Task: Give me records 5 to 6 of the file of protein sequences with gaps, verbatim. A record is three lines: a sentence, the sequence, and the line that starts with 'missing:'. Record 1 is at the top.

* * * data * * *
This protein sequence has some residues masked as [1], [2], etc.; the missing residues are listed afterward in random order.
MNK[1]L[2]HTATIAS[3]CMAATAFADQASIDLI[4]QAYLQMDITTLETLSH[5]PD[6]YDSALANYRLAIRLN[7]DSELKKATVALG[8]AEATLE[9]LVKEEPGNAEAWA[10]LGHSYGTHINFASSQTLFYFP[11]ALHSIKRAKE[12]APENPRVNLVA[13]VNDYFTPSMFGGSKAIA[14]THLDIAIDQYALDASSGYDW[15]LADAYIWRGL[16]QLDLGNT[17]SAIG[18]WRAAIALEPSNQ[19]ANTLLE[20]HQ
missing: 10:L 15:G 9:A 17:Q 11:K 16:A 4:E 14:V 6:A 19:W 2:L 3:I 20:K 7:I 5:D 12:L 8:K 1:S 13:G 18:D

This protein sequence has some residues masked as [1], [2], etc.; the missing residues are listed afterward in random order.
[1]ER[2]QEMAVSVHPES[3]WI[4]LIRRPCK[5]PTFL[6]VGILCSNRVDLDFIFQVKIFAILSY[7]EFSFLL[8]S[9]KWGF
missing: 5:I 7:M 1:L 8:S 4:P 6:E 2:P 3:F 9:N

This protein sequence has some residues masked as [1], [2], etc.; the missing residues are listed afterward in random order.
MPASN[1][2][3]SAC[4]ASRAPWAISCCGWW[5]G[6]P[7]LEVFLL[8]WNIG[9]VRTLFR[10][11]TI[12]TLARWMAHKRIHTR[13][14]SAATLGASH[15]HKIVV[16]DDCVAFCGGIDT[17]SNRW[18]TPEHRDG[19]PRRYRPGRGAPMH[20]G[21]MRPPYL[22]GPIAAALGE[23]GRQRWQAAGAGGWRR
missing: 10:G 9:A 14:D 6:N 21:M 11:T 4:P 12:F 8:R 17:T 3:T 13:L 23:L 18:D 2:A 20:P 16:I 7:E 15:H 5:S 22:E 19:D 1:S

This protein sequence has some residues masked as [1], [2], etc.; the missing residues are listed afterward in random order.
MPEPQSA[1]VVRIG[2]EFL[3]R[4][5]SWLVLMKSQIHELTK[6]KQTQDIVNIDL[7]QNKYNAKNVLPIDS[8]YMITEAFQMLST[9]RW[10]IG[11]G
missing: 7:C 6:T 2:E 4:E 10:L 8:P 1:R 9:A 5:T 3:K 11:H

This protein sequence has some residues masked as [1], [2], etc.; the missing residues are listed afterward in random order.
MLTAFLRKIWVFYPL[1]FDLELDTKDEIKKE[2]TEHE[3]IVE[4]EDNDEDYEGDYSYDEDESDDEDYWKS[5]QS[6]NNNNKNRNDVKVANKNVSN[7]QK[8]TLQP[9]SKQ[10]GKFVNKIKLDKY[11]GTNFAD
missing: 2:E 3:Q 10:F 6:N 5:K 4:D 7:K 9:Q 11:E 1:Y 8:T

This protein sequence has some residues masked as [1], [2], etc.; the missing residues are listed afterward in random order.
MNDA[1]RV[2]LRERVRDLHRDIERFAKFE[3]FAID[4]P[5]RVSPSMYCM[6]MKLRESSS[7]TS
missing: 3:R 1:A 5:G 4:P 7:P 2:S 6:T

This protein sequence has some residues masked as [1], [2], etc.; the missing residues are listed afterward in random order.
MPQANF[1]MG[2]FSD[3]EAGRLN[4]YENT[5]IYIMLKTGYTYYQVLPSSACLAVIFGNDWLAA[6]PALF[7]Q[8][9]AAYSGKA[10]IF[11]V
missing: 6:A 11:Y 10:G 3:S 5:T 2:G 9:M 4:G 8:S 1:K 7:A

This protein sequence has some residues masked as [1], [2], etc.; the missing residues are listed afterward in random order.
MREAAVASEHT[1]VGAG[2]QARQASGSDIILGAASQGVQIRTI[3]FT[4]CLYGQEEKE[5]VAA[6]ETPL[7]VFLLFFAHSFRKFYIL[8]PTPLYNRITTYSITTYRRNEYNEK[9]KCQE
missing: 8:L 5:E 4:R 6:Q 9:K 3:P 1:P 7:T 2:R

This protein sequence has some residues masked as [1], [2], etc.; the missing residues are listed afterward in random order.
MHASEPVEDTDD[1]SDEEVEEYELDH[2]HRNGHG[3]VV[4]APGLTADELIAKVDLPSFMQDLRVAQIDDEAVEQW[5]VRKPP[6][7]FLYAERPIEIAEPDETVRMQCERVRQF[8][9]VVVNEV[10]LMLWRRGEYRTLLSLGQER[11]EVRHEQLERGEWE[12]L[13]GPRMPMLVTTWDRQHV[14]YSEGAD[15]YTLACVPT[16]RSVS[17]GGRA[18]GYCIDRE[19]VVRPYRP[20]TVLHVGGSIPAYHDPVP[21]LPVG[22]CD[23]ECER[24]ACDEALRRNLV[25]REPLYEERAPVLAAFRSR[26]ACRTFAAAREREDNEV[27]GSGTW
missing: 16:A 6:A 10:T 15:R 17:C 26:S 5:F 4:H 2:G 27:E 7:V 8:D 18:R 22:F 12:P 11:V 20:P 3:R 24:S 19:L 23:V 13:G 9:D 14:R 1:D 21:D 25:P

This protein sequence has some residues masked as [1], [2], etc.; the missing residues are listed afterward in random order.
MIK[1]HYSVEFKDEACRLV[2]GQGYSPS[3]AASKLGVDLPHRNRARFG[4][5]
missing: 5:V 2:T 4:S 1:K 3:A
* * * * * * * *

This protein sequence has some residues masked as [1], [2], etc.; the missing residues are listed afterward in random order.
MLTAFLRKIWVFYPL[1]FDLELDTKDEIKKE[2]TEHE[3]IVE[4]EDNDEDYEGDYSYDEDESDDEDYWKS[5]QS[6]NNNNKNRNDVKVANKNVSN[7]QK[8]TLQP[9]SKQ[10]GKFVNKIKLDKY[11]GTNFAD
missing: 2:E 3:Q 10:F 6:N 5:K 4:D 7:K 9:Q 11:E 1:Y 8:T

This protein sequence has some residues masked as [1], [2], etc.; the missing residues are listed afterward in random order.
MNDA[1]RV[2]LRERVRDLHRDIERFAKFE[3]FAID[4]P[5]RVSPSMYCM[6]MKLRESSS[7]TS
missing: 3:R 1:A 5:G 4:P 7:P 2:S 6:T